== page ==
Publisher: Trust Law, Thomson Reuters, UK
Author: trustlaw // Anastasia Moloney
Story date: 20/11/2011
BOGOTA (TrustLaw) Girls forcibly recruited by Colombia's illegal armed groups are being used as sexual slaves, said the country's defence minister.
Child soldiers make up around 13 percent of the ranks of Colombia's largest 8,000-strong rebel group, the Revolutionary Armed Forces of Colombia (FARC), according to government figures.
"The majority of girls who are recruited by illegal armed groups (the FARC) are forced to become sexual slaves, in many cases the lovers of commanders, or they are simply seen as objects of desire to motivate guerrillas," Defence Minister Juan Carlos Pinzon told reporters at a Bogota press conference earlier this week.
"All they (the FARC) care about is if boys and girls are taller than a gun," he said, adding that children join rebel ranks at the average age of 12.
Women and girls who become pregnant are forced to have abortions in jungle camps, often with little medicine and medical care available.
One former rebel fighter, who joined the guerrilla group when she was 11, said she was forced to have an abortion while six months pregnant.
"They (the FARC) never let you keep your baby. There are thousands of girls and women who have been forced to abort. I once saw a girl who had her baby taken out at nine months and she died as a result," the former combatant, who goes by the name of Natalia, told reporters at the government-led conference held to raise awareness about the plight of Colombia's child solders.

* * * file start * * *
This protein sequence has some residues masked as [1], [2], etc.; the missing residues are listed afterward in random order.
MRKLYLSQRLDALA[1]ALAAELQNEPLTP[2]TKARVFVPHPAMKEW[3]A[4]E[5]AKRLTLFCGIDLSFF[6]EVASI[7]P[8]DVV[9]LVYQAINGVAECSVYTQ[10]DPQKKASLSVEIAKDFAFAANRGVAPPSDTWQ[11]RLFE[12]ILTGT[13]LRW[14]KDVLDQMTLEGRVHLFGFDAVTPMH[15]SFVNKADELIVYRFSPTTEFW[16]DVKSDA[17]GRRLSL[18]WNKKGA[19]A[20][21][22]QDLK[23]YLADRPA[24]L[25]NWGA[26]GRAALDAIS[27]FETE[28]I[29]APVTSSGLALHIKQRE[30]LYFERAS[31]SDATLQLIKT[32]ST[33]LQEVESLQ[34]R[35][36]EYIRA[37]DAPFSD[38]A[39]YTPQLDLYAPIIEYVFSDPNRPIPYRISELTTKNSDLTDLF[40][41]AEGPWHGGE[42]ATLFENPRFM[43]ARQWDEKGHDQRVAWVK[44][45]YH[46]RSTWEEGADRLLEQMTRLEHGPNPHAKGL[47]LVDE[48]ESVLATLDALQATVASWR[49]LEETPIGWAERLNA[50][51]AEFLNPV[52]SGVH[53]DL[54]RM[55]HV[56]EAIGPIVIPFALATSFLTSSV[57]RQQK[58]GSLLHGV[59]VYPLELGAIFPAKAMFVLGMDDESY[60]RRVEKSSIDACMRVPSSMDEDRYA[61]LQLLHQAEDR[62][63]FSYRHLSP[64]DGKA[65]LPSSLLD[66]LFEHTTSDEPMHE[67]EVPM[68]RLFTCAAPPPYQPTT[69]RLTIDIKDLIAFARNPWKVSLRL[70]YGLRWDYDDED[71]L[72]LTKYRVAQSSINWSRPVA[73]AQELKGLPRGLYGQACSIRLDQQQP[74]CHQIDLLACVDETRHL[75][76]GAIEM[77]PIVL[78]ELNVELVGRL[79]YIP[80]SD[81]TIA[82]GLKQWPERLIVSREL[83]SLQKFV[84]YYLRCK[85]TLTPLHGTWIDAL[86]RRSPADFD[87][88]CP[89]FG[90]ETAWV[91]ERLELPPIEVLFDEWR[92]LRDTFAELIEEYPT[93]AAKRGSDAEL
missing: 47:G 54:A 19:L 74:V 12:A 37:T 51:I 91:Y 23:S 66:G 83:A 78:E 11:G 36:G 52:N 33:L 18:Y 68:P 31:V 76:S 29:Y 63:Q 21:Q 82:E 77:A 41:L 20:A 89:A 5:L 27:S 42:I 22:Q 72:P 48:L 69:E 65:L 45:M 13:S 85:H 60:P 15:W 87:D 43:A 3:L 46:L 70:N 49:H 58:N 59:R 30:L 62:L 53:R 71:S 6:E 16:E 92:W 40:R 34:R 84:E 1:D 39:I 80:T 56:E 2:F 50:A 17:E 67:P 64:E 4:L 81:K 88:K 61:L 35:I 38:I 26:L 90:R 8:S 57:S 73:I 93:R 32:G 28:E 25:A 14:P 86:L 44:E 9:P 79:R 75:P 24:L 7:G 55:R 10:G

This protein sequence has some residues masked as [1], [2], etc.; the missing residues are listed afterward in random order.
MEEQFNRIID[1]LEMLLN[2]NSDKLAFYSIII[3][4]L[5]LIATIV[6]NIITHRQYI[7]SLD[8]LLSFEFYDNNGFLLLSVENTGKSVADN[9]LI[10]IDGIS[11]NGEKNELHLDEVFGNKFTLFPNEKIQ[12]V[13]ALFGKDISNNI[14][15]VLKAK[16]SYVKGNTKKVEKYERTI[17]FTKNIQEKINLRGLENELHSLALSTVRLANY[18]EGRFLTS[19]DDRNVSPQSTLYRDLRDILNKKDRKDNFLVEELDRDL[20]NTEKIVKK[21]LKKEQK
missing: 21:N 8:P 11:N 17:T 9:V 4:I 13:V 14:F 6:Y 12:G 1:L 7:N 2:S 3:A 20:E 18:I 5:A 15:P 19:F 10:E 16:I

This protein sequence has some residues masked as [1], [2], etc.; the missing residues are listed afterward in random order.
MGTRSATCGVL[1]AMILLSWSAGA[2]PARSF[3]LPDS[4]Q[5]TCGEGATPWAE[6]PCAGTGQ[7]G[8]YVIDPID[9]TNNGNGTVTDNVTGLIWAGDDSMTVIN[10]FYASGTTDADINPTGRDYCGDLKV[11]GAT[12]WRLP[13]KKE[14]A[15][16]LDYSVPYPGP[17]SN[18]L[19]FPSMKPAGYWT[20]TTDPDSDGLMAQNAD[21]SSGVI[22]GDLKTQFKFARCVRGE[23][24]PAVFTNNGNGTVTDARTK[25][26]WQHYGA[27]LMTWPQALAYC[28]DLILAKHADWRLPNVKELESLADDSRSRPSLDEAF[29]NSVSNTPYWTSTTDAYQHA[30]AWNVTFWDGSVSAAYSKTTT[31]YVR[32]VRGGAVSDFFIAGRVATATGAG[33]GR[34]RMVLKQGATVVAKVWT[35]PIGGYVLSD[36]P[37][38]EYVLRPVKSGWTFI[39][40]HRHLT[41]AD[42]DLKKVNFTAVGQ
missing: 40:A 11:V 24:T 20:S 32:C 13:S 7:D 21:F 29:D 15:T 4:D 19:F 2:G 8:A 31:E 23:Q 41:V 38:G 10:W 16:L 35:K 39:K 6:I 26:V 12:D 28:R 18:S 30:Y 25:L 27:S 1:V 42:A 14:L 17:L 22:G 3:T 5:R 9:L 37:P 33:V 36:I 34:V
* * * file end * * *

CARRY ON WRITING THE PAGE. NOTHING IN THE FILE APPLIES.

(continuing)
She, like other boys and girls at the conference, declined to reveal their real names. Many said they joined the rebel group to escape sexual and or physical abuse at home.
"My mother abused me. I was fed up with living at home. A friend of mine recruited me," Natalia said.
In their strongholds, rebel groups hold propaganda meetings in schools, public squares and host parties with guns to lure children into their ranks.
With the poverty rate at around 60 percent and few jobs available in rural areas, children are drawn to join rebel armies by false promises of adventure, food, and money.
But when children arrive at rebel jungle camps, they find life is very different from the one they were promised.
"I had to walk for long hours during rainy and dark nights with very heavy equipment. It was very hard," Natalia said.
"I lost my childhood. I did it for nothing. It's not a life being there. I got nothing in return."
Camilo, a former child combatant, said going hungry and watching his friends get injured were among the hardest things he had to bear.
"It's a hard life. You have to endure hunger and see friends lose their arms and legs during (government) bombing campaigns," Camilo said.
The rebels commonly use children as messengers, porters, spies and cooks. Children are also trained to use assault rifles, grenades, mortars and to plant home-made landmines.
The FARC is on an aggressive recruitment drive to prop up their dwindling ranks down roughly half from a high of around 18,000 in the 1990's. This comes after a series of recent defeats by government forces, prompting record numbers of rebel fighters to desert.
Indigenous children, often living in isolated and remote jungle regions, where rebels tend to have more power because the military's presence is weak and sporadic, are particularly at risk of being forcibly recruited.
(Editing by Lisa Anderson)
Refugees Global Press Review
Compiled by Media Relations and Public Information Service, UNHCR
For UNHCR Internal Distribution